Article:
### 108. Self-numbers 2

time limit per test: 0.5 sec.
memory limit per test: 4096 KB

In 1949 the Indian mathematician D.R. Kaprekar discovered a class of numbers called self-numbers. For any positive integer n, define d(n) to be n plus the sum of the digits of n. (The d stands for digitadition, a term coined by Kaprekar.) For example, d(75) = 75 + 7 + 5 = 87. Given any positive integer n as a starting point, you can construct the infinite increasing sequence of integers n, d(n), d(d(n)), d(d(d(n))), .... For example, if you start with 33, the next number is 33 + 3 + 3 = 39, the next is 39 + 3 + 9 = 51, the next is 51 + 5 + 1 = 57, and so you generate the sequence 33, 39, 51, 57, 69, 84, 96, 111, 114, 120, 123, 129, 141, ... The number n is called a generator of d(n). In the sequence above, 33 is a generator of 39, 39 is a generator of 51, 51 is a generator of 57, and so on. Some numbers have more than one generator: for example, 101 has two generators, 91 and 100. A number with no generators is a self-number. Let the a[i] will be i-th self-number. There are thirteen self-numbers a..a less than 100: 1, 3, 5, 7, 9, 20, 31, 42, 53, 64, 75, 86, and 97. (the first self-number is a=1, the second is a = 3, :, the thirteen is a=97);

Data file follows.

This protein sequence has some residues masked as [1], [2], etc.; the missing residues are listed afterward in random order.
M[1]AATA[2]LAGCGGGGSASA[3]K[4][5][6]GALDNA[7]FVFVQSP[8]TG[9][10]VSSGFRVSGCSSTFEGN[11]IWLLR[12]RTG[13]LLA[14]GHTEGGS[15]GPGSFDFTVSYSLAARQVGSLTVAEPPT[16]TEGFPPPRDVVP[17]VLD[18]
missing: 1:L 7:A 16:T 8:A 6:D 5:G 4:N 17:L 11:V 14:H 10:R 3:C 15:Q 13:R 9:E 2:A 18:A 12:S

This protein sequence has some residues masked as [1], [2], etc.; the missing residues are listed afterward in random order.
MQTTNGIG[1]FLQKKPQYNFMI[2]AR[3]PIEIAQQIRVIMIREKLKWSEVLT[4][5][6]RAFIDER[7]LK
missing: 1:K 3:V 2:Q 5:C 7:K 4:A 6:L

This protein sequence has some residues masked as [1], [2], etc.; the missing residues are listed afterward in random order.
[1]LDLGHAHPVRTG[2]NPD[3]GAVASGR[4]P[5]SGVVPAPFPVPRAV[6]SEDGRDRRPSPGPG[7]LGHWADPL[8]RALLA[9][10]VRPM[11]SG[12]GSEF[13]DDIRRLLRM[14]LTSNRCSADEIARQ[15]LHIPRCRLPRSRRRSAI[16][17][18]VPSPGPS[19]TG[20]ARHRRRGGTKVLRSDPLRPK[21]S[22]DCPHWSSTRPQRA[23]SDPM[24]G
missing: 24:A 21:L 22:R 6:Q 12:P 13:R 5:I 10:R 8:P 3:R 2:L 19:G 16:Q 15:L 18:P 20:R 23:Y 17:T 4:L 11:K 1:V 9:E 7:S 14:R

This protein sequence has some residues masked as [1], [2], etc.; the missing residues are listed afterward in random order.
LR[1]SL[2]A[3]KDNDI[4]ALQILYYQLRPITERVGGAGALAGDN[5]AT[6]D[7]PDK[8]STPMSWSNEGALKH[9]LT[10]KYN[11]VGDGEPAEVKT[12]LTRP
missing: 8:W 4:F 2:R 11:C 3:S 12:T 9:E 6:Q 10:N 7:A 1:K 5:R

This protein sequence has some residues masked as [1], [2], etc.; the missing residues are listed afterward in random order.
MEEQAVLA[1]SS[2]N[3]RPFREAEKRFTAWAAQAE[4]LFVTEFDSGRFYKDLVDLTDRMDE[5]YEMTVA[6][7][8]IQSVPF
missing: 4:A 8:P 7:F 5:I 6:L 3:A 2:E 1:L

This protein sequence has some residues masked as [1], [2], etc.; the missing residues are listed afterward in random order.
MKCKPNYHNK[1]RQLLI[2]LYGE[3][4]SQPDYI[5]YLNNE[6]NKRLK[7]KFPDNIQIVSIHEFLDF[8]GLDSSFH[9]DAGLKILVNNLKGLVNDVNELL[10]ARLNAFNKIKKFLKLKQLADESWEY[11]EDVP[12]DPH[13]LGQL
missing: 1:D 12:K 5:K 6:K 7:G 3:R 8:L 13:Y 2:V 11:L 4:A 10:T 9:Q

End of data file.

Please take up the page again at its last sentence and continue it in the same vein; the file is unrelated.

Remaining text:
Input

Input contains integer numbers N, K, s1...sk. (1<=N<=107, 1<=K<=5000) delimited by spaces and line breaks.

Output

At first line you must output one number - the quantity of self-numbers in interval [1..N]. Second line must contain K numbers - a[s1]..a[sk], delimited by spaces. Its a gaurantee, that all self-numbers a[s1]..a[sk] are in interval [1..N]. (for example if N = 100, sk can be 1..13 and cannot be 14, because 14-th self-number a = 108, 108 > 100)

Sample Input

100 10
1 2 3 4 5 6 7 11 12 13


Sample Output

13
1 3 5 7 9 20 31 75 86 97
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